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The Phnom Penh look: a trip through hairdressing history

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Just 10 years ago, hand-painted signs like this were commonplace as adverts for Cambodian hair salons. Photograph supplied

If there was a signature “look” to be discerned from the eccentric exhibition of Phnom Penh’s painted hairdresser signs opening at Java today, it would be a pale-skinned beauty with a swirling black bouffant, pink lips drawn into a coy smile over her shoulder.

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An uncanny take on David Beckham: the signs sometimes depicted men as a well as women. Photo Supplied

“The reason I took these pictures is not because I have a great fascination with hairdressers but because I like series of things,” says Australian Jim Tulloch, who between 2002 and 2005 photographed classic signage in the city.

“They were often oddly juxtaposed. Look at this one,” he says, bringing up an image on his laptop of a sign with a gaily painted beauty beside a greasy tyre-repair shop.

“The other thing I find interesting is that they are at all levels of artistic talent. Some of them are like, ‘You, too, can look like this!’ Some of them are brush-painted and some are airbrushed.”

If three years seems an excessive time to commit to documenting the fading art of hairdressers’ signs, Tulloch had more serious reasons for being in Cambodia.

As country director of the World Health Organisation, he led a hectic schedule overseeing health programs all over the Kingdom.

In his spare minutes, he’d take his camera on walks around Phnom Penh’s streets.

An affection for old advertisements got Tulloch interested in the wonky kitsch of hairdresser art, the acrylic hair-and-make-up portraits painted on metal signboards, proudly displaying the services within — which, a decade ago, were ubiquitous.

Today, his photographs go on display at Java cafe and gallery as part of The Phnom Penh Look, a quirky retrospective of an art form that has now given way to digital shopfront images of pixellated models and unofficial celebrity endorsers.

The painted ladies have also inspired their own fashion accessories from Friends International, which has made bags, earrings and postcards from the images.

The accessories are for sale, along with Tulloch’s photographs, at tonight’s opening, with all profits going to Friends International.

As well as different eras and fashions, the collection fondly documents the individual flourishes and foreshortening dilemmas of the artists, including four images of the same woman tackled by four different sign painters.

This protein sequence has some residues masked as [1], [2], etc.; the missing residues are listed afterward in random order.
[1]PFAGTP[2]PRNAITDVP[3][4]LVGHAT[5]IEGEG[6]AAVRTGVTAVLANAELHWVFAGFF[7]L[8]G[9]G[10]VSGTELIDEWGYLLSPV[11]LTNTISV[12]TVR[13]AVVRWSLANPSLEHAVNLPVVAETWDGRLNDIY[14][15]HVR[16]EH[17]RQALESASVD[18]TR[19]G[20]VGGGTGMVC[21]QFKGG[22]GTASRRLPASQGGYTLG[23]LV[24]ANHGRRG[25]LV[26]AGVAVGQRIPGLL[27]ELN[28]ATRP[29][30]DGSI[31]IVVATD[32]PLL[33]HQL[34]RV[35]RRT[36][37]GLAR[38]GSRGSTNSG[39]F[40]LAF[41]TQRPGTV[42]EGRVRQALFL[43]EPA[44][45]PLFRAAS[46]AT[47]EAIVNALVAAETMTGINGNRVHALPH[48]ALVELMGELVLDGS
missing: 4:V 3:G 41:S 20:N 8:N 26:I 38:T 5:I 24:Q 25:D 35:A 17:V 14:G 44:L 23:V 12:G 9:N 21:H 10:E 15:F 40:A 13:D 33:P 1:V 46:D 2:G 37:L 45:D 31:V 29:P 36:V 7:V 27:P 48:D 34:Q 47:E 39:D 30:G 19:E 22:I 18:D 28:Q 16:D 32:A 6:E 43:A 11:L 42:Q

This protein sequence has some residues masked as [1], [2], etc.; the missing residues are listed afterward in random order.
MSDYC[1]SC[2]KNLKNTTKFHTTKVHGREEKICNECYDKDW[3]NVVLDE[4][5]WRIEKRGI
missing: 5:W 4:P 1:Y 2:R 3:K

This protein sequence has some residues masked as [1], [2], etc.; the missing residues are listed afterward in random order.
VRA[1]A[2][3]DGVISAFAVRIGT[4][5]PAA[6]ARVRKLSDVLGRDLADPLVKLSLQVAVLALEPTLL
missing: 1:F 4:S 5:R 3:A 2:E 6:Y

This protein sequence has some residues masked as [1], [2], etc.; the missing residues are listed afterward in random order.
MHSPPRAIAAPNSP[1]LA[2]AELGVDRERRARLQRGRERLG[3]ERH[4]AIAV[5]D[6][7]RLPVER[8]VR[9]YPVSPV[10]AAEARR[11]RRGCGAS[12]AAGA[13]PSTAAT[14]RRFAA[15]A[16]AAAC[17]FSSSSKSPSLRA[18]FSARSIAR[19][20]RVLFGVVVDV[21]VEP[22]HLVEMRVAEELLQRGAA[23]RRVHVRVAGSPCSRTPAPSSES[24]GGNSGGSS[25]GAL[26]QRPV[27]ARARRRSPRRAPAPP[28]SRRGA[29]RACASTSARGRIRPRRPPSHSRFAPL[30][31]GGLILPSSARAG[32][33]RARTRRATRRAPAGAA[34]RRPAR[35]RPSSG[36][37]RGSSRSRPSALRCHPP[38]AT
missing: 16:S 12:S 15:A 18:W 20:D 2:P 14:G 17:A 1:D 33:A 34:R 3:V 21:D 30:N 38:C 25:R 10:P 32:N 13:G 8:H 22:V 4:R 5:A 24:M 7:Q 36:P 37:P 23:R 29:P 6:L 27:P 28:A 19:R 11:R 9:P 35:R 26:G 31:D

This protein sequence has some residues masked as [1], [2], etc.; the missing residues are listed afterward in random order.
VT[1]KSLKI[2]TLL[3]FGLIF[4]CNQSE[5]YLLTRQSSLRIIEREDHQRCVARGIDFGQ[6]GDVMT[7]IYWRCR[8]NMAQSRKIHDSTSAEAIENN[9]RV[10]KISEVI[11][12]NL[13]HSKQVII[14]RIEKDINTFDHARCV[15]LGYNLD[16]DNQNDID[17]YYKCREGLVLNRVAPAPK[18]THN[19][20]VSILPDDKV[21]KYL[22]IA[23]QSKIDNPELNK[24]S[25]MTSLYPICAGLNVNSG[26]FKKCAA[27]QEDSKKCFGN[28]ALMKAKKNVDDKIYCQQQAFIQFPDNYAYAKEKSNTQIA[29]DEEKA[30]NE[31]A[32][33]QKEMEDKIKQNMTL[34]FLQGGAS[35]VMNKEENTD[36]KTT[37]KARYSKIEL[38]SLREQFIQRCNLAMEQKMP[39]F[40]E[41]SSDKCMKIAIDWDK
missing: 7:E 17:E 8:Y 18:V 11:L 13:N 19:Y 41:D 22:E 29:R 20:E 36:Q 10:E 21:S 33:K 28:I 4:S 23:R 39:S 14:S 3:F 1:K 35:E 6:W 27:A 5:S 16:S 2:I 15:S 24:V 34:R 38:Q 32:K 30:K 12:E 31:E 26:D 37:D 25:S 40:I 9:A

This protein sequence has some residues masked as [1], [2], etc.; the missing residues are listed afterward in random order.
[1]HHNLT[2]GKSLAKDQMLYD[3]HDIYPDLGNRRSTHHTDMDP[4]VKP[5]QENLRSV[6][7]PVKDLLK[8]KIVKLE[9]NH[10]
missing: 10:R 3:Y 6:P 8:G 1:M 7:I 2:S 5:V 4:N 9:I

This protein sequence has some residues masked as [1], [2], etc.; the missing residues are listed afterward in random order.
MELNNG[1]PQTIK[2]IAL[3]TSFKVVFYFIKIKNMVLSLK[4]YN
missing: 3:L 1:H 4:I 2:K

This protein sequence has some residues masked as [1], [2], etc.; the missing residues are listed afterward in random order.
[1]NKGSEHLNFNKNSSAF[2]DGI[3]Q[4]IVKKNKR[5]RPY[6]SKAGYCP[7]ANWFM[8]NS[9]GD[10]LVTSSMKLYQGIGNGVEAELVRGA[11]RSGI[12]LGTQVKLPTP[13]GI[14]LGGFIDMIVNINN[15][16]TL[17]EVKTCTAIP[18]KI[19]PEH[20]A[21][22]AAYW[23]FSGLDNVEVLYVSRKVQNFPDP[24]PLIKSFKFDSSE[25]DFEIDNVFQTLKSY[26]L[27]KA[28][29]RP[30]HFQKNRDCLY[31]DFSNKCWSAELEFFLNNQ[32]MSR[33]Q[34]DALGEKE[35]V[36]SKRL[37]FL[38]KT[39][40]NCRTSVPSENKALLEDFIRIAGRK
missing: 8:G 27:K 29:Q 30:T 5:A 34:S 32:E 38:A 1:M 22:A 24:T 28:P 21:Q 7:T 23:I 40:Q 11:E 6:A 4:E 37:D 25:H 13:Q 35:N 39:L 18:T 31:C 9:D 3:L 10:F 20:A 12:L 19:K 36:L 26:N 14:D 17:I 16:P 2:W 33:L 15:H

“I could spot the same image around town,” Tulloch muses. “To be quite honest, though, I was a bit embarrassed to be taking pictures of hairdresser signs.

“I like hand-painted advertising, but then I realised that by far the best option for a series was hairdressers’ signs — just for the sheer number.”

The pictures have now officially been elevated into retro, says Sabine Valens, the marketing and business officer at Friends International.

“It was everywhere in Phnom Penh 10 years ago and it’s progressively disappearing . . . but the idea is that this retro, vintage look is trendy right now.”

Tulloch is equally interested in capturing the small-scale aspects of Phnom Penh’s continuing transformation.

“It’s good to document things as they go away, particularly as things are changing so fast.

“In a way, this is a link between the past and the future, because these (photographs) are all digital images.”

These days, Tulloch lives and works in Colombia, but still visits Phnom Penh to see his son and grand-daughter.

Has he found similar colourful inspiration in the signs of South America? “I have an idea for a project that works with images of the ’60s and ’70s to do with the music industry,” he says. “I live in Cali, which is the capital of salsa.”

The Phnom Penh Look is at Java from today until December 9.

Visitors to tonight’s exhibition opening are asked to dress in their own ‘‘Phnom Penh look”.

To contact the reporter on this story: Rosa Ellen at ppp.lifestyle@gmail.com

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